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I'm trying to debug some code in the .NET Framework. Unfortunately, many of the variables are optimized away, and I can't reliably set the instruction pointer due to flow optimizations.

Is it possible to force the runtime to NOT use the ngen'd versions of the .NET system DLL's, but instead use the MSIL, forcing optimization to 'off'?

Note: I've tried using the INI trick to set AllowOptimize=false but it made no difference.

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Here's another option (from http://martin.bz/asp-net-mvc-source-debugging-the-easy-way):

Go to the directory where System.Web.Mvc .dll is located:


Create the file System.Web.Mvc.ini

[.NET Framework Debugging Control]

Next time you step into the MVC source code you can inspect all variables.

More details at http://msdn.microsoft.com/en-us/library/9dd8z24x.aspx

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To apply this technique to any other assembly in general, locate the folder by attaching a VS debugger and opening: DEBUG > Windows > Modules. – John Oct 14 '14 at 19:00
up vote 5 down vote accepted

Got the answer from John Robbins. Basically, stick COMPLUS_ZapDisable=1 in your env vars (wrap in a bat to avoid running the whole system unoptimized) and disable the VS hosting process.


Another option is the new .NET Reflector Pro that lets you selectively decompile/recompile assemblies unoptimized. Not necessary with reference source but a good backup.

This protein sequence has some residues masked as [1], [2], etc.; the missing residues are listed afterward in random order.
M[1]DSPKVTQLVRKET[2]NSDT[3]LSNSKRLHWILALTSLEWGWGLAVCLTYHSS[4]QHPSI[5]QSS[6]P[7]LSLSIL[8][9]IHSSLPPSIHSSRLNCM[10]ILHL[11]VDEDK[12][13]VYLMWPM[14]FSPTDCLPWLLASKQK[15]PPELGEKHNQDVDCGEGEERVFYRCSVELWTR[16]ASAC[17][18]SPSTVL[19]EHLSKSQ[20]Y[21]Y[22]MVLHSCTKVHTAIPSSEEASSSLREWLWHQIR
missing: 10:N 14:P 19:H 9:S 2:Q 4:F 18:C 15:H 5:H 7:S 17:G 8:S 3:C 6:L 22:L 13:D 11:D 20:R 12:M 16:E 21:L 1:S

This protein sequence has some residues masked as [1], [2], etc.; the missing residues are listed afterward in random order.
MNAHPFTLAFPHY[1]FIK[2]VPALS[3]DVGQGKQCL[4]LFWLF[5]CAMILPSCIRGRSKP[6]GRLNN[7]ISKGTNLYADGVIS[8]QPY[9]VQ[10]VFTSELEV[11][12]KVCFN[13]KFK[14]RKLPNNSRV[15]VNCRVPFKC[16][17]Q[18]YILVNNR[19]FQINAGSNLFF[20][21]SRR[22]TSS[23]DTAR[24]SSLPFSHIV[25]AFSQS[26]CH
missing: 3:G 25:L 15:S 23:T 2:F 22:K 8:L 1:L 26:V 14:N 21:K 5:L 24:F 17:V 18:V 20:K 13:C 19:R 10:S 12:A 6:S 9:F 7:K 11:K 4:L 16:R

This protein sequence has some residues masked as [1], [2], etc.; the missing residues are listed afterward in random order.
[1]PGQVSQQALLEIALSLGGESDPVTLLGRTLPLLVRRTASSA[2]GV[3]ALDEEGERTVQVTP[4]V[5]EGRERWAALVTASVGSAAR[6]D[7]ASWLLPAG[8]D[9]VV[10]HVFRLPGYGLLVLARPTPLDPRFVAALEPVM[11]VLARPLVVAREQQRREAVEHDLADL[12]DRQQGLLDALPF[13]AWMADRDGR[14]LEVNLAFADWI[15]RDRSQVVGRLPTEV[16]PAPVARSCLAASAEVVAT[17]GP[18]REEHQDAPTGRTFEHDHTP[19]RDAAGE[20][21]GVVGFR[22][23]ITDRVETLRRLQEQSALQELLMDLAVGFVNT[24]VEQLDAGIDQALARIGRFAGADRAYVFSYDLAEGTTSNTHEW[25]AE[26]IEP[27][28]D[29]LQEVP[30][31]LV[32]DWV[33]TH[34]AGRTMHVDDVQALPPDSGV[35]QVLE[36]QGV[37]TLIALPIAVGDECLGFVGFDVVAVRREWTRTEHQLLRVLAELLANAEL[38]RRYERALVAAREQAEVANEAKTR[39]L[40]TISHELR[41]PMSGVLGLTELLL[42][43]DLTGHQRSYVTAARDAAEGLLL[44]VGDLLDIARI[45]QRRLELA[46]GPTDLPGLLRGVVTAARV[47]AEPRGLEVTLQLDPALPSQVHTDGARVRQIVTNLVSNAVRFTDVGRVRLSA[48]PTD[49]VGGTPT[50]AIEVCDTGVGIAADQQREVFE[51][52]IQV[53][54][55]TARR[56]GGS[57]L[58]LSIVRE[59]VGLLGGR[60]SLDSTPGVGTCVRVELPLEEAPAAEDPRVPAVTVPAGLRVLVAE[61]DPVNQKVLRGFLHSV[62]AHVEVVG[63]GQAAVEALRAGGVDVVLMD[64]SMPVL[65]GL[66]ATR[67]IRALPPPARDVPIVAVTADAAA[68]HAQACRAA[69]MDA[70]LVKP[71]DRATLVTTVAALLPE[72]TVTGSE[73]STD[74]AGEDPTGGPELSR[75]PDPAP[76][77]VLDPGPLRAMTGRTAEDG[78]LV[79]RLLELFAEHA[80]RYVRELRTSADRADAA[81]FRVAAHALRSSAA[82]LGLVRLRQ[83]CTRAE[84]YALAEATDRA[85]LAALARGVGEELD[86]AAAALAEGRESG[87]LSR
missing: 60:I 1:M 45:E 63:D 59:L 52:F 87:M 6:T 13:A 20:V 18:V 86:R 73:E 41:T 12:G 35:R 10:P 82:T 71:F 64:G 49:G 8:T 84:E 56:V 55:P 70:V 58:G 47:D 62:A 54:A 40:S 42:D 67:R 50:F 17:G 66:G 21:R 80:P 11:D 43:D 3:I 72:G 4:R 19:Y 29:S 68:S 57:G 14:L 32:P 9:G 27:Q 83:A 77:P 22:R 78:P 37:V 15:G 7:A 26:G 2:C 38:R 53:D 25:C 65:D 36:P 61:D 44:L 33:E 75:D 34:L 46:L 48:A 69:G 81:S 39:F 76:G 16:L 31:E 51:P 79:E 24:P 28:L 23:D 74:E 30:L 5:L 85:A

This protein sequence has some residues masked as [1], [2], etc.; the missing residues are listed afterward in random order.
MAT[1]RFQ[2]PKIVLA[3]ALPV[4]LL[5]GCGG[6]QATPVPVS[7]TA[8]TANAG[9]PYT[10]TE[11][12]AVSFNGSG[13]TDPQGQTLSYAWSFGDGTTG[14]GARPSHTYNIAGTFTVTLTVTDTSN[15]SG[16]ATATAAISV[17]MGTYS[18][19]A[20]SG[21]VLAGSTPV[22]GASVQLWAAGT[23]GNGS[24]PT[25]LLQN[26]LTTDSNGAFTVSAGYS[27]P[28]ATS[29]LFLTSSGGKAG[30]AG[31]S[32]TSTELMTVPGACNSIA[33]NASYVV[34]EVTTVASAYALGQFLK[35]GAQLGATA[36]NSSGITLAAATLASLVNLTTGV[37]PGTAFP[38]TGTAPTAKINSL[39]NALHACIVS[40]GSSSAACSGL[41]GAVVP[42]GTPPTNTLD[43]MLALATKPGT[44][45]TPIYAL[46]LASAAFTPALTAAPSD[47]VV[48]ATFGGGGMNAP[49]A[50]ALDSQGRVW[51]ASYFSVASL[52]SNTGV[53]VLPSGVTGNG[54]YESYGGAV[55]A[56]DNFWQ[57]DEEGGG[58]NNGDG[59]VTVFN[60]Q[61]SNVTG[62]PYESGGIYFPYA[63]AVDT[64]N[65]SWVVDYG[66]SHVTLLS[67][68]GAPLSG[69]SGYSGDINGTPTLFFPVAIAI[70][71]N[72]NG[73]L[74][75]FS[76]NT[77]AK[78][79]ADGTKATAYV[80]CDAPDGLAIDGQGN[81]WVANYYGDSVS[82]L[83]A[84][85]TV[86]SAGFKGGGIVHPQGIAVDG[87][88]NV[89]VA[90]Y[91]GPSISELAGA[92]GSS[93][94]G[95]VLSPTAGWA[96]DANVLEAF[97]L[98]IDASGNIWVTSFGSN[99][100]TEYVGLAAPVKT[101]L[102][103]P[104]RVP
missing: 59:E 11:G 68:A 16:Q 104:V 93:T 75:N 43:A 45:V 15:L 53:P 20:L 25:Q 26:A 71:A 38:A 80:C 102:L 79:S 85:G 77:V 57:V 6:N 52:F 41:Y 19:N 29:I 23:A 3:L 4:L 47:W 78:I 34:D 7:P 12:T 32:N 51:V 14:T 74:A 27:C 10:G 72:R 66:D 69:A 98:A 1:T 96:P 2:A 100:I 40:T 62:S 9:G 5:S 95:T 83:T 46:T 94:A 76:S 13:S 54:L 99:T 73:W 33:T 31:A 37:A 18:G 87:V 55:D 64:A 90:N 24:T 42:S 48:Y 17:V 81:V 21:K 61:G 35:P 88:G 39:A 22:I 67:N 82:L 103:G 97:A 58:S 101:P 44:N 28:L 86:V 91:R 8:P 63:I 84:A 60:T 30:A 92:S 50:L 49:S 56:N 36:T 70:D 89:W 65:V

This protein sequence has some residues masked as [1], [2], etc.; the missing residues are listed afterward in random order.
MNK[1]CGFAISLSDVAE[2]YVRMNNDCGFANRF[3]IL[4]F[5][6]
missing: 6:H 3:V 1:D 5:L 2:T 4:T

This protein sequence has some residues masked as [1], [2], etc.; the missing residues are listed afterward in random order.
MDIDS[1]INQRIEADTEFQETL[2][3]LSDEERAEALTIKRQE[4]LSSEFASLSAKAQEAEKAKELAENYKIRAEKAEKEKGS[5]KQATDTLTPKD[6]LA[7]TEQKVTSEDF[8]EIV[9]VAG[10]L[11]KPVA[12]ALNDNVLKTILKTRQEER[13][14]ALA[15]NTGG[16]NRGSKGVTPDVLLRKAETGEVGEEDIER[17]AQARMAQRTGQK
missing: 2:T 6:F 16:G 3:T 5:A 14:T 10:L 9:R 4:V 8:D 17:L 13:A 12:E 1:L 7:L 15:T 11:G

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Do you know how to make this work with ASP.NET? The IIS process is not launched from VS, so it likely won't get affected by the env variable. – DenNukem Nov 21 '12 at 22:37

Why don't you see the code of .NET framework itself with Reflector? Reflector enables you to see the code of any .NET assembly [including the .NET framework itself!], and even recompile it! -- Of course this applies to non-obfuscated assemblies!

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I'm already stepping through Microsoft's source directly using their reference source server. I've used Reflector to recompile simple assemblies in the past, but the system DLL's are often a mix of native and managed. They're also signed which will probably prevent me from overriding their internal references. – scobi Feb 22 '10 at 17:24

I think you may have to run ngen /Debug on those assemblies.

(Haven't tried it though)

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